Saturday, December 6, 2014

Crews maintaining 450 ICBMs had just one wrench with which to attach nuclear warheads

Staff at bases in North Dakota, Wyoming and Montana had to send the toolkit to each other via FedEx, the review found. Mr Hagel said that problem had now been rectified.

Inspectors reportedly ignored the fact that ageing blast doors at nuclear silos would no longer seal shut.

On staffing, the reviews found that a culture of micromanagement and extreme exam-testing distracted from major problems with equipment and nuclear readiness.

Thursday, December 4, 2014

Sony Kept Thousands of Passwords in a Folder Named "Password"

I especially like ALL_SSL_Certs_2012.xlsx!

The second trove of data snuck out sometime yesterday, and it didn't take long for Buzzfeed to stumble upon the Facebook, MySpace (an ancient form of Facebook), YouTube, and Twitter "usernames and passwords for major motion picture social accounts." Likely due to the fact that they were saved in a huge file called "Password." Which contained even more passwords called things like "Facebook login password." So they would know that that was the password. Because who needs encryption or security or common sense or even the vaguest attempt at grade-school level online safety.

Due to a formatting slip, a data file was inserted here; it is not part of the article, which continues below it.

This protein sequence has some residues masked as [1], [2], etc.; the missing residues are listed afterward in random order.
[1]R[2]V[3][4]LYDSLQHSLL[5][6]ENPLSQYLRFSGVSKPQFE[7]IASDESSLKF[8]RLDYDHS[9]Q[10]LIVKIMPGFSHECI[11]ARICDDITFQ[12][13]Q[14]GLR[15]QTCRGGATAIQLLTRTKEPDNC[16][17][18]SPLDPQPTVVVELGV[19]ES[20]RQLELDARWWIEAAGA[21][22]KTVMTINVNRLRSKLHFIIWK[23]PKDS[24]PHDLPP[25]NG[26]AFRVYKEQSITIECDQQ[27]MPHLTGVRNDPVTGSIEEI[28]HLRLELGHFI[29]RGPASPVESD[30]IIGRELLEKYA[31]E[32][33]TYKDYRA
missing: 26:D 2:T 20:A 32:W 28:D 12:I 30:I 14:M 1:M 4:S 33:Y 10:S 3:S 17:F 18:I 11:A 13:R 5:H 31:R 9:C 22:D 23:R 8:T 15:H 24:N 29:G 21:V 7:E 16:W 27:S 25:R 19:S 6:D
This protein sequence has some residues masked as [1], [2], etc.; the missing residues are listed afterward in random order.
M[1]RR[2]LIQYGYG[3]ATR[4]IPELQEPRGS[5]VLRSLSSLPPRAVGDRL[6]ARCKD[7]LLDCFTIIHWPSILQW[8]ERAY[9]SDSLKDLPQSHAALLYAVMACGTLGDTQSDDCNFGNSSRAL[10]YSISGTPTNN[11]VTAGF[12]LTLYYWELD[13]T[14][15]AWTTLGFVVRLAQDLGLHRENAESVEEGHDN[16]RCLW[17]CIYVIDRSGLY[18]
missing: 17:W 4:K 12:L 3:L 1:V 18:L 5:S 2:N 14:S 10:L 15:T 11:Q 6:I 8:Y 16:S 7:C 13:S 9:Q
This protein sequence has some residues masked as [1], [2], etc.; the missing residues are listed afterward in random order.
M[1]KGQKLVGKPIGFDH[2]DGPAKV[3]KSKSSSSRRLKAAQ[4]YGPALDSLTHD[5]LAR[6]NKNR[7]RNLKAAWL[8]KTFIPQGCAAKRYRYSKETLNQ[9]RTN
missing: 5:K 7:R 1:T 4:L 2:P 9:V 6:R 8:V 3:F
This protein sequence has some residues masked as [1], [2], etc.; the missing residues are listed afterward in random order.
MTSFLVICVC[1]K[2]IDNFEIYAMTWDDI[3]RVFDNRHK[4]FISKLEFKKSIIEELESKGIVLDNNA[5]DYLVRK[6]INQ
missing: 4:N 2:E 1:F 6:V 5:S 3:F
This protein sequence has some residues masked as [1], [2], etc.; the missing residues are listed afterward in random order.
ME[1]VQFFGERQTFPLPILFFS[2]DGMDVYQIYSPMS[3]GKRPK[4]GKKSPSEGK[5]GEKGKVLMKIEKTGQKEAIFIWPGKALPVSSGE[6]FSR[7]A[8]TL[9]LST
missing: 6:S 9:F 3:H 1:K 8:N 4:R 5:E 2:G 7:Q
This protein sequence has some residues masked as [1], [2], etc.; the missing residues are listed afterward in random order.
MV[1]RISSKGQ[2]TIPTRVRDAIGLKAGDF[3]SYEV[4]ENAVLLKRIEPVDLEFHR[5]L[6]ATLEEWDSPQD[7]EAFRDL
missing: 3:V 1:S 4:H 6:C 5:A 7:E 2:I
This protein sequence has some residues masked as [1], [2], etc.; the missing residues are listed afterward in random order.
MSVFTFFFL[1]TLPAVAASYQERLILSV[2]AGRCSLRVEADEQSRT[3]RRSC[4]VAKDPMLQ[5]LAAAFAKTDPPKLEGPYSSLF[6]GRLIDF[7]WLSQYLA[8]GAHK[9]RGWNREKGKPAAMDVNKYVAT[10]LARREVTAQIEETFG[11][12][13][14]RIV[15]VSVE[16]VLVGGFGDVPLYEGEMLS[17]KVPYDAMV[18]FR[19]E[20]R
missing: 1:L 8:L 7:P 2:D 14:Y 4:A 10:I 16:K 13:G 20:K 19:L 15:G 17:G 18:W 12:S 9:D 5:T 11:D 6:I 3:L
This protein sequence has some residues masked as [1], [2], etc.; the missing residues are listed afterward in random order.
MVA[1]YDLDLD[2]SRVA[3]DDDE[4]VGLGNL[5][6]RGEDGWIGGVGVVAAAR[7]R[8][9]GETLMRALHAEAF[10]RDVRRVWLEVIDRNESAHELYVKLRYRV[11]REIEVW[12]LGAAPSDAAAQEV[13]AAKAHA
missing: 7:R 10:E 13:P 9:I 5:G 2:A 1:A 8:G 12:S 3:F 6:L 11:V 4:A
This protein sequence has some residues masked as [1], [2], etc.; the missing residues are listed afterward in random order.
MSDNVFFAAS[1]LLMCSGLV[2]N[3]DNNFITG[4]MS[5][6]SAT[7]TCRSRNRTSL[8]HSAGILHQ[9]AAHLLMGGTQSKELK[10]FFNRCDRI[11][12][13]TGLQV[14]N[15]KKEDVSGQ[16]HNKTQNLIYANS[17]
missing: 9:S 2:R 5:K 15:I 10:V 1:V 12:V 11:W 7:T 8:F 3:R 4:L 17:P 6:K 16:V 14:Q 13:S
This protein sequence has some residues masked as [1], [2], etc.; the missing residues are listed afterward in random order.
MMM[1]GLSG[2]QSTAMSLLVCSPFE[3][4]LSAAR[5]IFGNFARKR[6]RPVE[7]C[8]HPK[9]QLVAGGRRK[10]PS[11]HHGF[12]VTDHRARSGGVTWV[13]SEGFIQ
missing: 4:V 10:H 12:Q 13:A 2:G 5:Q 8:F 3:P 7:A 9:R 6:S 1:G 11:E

Friday, November 28, 2014

Cheap Black Friday Android tablets: Security threats found

 "Bluebox Labs purchased over a dozen of these Black Friday 'bargain' Android tablets from big name retailers like Best Buy, Walmart, Target, Kmart, Kohl's and Staples, and reviewed each of them for security," the company wrote on its blog. "What we found was shocking: most of the devices ship with vulnerabilities and security misconfigurations; a few even include security backdoors. What seemed like great bargains turned out to be big security concerns. Unfortunately, unsuspecting consumers who purchase and use these devices will be putting their mobile data and passwords at risk."


Tuesday, November 11, 2014

New Attack Method Can Hit 95% Of iOS Devices